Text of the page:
“It was an awesome race,” said Gloddy. “I tried to keep the pressure on Tyler (Scott) as much as I could. I guess me and Tyler just weren’t going fast enough to pull away. I almost lost it there at the end. I had a couple moments with the front end. I was struggling with some chatter. We’re trying to get that sorted for tomorrow. I was praying Joe (LiMandri Jr.0 didn’t draft me to the line. Luckily, he didn’t, and I came out with the win.”


CJ Lukacs (77) leads Trisha Dahl (44) and the rest of the Royal Enfield Build. Train. Race. field at PittRace. Photo by Brian J. Nelson.
CJ Lukacs (77) leads Trisha Dahl (144) and the rest of the Royal Enfield Build. Train. Race. field at PittRace. Photo by Brian J. Nelson.


Royal Enfield Build. Train. Race: Lukacs, Again

The first race of the weekend was round two of the Royal Enfield Build. Train. Race. Championship, and CJ Lukacs followed up her win at Brainerd International Raceway with a victory at Pitt Race. And, as a matter of fact, the entire podium at Pitt Race was identical to the one at Brainerd, with Becky Goebel finishing second and Trisha Dahl coming home in third. The seven women who make up the program each custom-built their own Continental GT 650 racebikes, which they are racing in the three-round series.

“I wasn’t comfortable from the first time out all day yesterday,” Lukacs said. “I struggled a lot with that, and I couldn’t get my bike to turn. I was frustrated, for sure. It was hard. But, at the end of the day and then in qualifying this morning, I felt 200 times better than I did at any point yesterday. I definitely felt way more confident coming into that.”


Anthony Mazziotto (516) won the Twins Cup race. Photo by Brian J. Nelson.
Anthony Mazziotto (516) won the Twins Cup race. Photo by Brian J. Nelson.


Twins Cup: Mazziotto Does It Again

The final race of the day on Saturday was the Twins Cup class’s lone event of the weekend. Veloce Racing Aprilia rider Anthony Mazziotto, who joined the team midway through the season, won his second straight race, and in this one, Mazziotto took the checkered flag by more than three seconds over second-place finisher Hayden Schultz, who was aboard his Hayden Schultz Racing Yamaha. Incidentally, Schultz was moved up from third to second after Teagg Hobbs was disqualified following a post-race inspection of his bike. And, with Schultz moving up to second, Righteous Racing Aprilia’s Jody Barry rounded out the podium.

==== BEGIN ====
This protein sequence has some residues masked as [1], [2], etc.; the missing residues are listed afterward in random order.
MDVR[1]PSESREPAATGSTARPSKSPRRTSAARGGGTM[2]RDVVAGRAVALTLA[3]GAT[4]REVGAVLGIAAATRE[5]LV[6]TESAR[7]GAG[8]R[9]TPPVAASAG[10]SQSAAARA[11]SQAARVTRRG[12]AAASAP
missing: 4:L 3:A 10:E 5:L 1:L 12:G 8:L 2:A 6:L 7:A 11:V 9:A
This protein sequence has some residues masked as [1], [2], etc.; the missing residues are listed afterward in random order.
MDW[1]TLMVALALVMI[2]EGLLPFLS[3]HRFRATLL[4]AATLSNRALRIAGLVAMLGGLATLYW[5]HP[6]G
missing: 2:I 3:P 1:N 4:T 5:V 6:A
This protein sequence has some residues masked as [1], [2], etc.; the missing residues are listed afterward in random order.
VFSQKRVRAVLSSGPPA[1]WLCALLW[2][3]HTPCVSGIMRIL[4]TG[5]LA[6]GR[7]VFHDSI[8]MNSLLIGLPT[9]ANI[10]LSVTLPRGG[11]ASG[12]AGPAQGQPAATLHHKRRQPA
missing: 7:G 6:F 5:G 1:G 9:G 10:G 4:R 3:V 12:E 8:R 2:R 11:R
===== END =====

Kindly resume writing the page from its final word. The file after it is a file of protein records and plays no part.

“Looking at the times this morning, I thought it was going to be him (Teagg Hobbs) and me up front,” said Mazziotto. “Everyone was just going so fast in the race. I was just trying my hardest to keep them 48’s down in the low 48.5, as low as I could keep the 48 just the best I could try to do. Just trying to break them guys. I looked back a few times and saw I had pulled a little bit of a gap, so the last couple laps of the race it was just smooth sailing for me. I actually saw someone filming coming over turn two, and I gave him a quick ‘peace’.”


Kensei Matsudaira (74) leads Jesse James Shedden (99) en route to victory in the Mini Cup by Motul 160 class. Photo by Brian J. Nelson.
Kensei Matsudaira (74) leads Jesse James Shedden (99) en route to victory in the Mini Cup by Motul 160 class. Photo by Brian J. Nelson.


Mini Cup by Motul: Red-Hot Action

In Mini Cup by Motul, which took place on the kart track adjacent to Pitt Race’s main track, Nathan Gouker and Kensei Matsudaira each won both of their respective races. Gouker took both 110-class races aboard his Warhorse HSBK Racing Ducati New York Ohvale, while American Racing Team’s Kensei Matsudaira took the victories in both 160-class races. In the 190 class, GPMSC-Xtreme Autoglass Pros’ Ryder Davis was the victor in race one, while California Mini Grand Prix rider Alexander Enriquez wrapped up the round by winning race two.




More, from a press release issued by Team Hammer:



Sean Dylan Kelly (40). Photo by Brian J. Nelson.
Sean Dylan Kelly (40) finished second in MotoAmerica Race 1 at Pittsburgh International Race Complex.
Photo By Brian J. Nelson.

Team Hammer earned the podium again as the 2021 MotoAmerica AMA/FIM North American Road Racing Championship resumed at Pittsburgh International Race Complex on Saturday.